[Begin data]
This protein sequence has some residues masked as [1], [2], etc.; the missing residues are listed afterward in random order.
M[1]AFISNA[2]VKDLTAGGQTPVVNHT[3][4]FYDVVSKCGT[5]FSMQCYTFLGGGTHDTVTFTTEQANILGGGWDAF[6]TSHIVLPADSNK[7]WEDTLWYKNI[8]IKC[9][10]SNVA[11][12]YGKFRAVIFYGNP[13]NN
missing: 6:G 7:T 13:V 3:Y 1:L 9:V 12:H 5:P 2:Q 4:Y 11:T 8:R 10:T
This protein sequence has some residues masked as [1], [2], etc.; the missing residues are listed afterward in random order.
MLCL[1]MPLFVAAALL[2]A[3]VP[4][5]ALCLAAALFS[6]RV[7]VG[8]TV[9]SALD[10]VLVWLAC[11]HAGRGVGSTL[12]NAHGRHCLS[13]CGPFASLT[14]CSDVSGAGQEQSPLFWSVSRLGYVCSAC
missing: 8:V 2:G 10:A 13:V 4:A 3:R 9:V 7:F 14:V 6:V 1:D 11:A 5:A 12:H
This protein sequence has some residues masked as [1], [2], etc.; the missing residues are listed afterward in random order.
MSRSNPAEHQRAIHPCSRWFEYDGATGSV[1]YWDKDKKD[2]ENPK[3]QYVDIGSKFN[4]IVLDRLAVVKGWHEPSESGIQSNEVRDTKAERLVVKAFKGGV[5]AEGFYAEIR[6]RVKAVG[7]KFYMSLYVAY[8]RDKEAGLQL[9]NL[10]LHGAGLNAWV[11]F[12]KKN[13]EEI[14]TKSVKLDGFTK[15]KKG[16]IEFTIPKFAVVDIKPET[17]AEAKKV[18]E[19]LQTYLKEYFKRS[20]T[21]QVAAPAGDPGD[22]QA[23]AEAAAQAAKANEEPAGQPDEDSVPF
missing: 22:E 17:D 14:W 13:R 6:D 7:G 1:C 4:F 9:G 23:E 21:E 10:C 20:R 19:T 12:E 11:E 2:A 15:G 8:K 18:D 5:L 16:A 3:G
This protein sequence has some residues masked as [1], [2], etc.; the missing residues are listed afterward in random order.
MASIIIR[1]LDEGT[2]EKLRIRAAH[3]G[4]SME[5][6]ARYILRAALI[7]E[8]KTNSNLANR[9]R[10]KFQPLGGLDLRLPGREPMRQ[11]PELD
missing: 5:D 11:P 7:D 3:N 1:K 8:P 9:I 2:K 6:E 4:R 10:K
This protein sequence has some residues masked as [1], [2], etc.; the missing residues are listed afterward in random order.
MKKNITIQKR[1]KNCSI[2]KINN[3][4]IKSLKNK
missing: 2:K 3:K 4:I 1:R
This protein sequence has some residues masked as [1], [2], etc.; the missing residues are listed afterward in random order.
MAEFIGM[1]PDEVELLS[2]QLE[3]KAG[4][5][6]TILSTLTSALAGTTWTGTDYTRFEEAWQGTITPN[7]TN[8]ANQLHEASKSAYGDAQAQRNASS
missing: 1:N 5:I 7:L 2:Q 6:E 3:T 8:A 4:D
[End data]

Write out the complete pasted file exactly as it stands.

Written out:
This protein sequence has some residues masked as [1], [2], etc.; the missing residues are listed afterward in random order.
M[1]AFISNA[2]VKDLTAGGQTPVVNHT[3][4]FYDVVSKCGT[5]FSMQCYTFLGGGTHDTVTFTTEQANILGGGWDAF[6]TSHIVLPADSNK[7]WEDTLWYKNI[8]IKC[9][10]SNVA[11][12]YGKFRAVIFYGNP[13]NN
missing: 6:G 7:T 13:V 3:Y 1:L 9:V 12:H 5:P 2:Q 4:Y 11:T 8:R 10:T
This protein sequence has some residues masked as [1], [2], etc.; the missing residues are listed afterward in random order.
MLCL[1]MPLFVAAALL[2]A[3]VP[4][5]ALCLAAALFS[6]RV[7]VG[8]TV[9]SALD[10]VLVWLAC[11]HAGRGVGSTL[12]NAHGRHCLS[13]CGPFASLT[14]CSDVSGAGQEQSPLFWSVSRLGYVCSAC
missing: 8:V 2:G 10:A 13:V 4:A 3:R 9:V 7:F 14:V 6:V 1:D 11:A 5:A 12:H
This protein sequence has some residues masked as [1], [2], etc.; the missing residues are listed afterward in random order.
MSRSNPAEHQRAIHPCSRWFEYDGATGSV[1]YWDKDKKD[2]ENPK[3]QYVDIGSKFN[4]IVLDRLAVVKGWHEPSESGIQSNEVRDTKAERLVVKAFKGGV[5]AEGFYAEIR[6]RVKAVG[7]KFYMSLYVAY[8]RDKEAGLQL[9]NL[10]LHGAGLNAWV[11]F[12]KKN[13]EEI[14]TKSVKLDGFTK[15]KKG[16]IEFTIPKFAVVDIKPET[17]AEAKKV[18]E[19]LQTYLKEYFKRS[20]T[21]QVAAPAGDPGD[22]QA[23]AEAAAQAAKANEEPAGQPDEDSVPF
missing: 22:E 17:D 14:W 13:R 6:D 7:G 1:C 4:F 9:G 23:E 21:E 10:C 20:R 19:T 12:E 11:E 2:A 15:G 8:K 18:D 5:L 16:A 3:G
This protein sequence has some residues masked as [1], [2], etc.; the missing residues are listed afterward in random order.
MASIIIR[1]LDEGT[2]EKLRIRAAH[3]G[4]SME[5][6]ARYILRAALI[7]E[8]KTNSNLANR[9]R[10]KFQPLGGLDLRLPGREPMRQ[11]PELD
missing: 5:D 11:P 7:D 3:N 1:K 8:P 9:I 2:K 6:E 4:R 10:K
This protein sequence has some residues masked as [1], [2], etc.; the missing residues are listed afterward in random order.
MKKNITIQKR[1]KNCSI[2]KINN[3][4]IKSLKNK
missing: 2:K 3:K 4:I 1:R
This protein sequence has some residues masked as [1], [2], etc.; the missing residues are listed afterward in random order.
MAEFIGM[1]PDEVELLS[2]QLE[3]KAG[4][5][6]TILSTLTSALAGTTWTGTDYTRFEEAWQGTITPN[7]TN[8]ANQLHEASKSAYGDAQAQRNASS
missing: 1:N 5:I 7:L 2:Q 6:E 3:T 8:A 4:D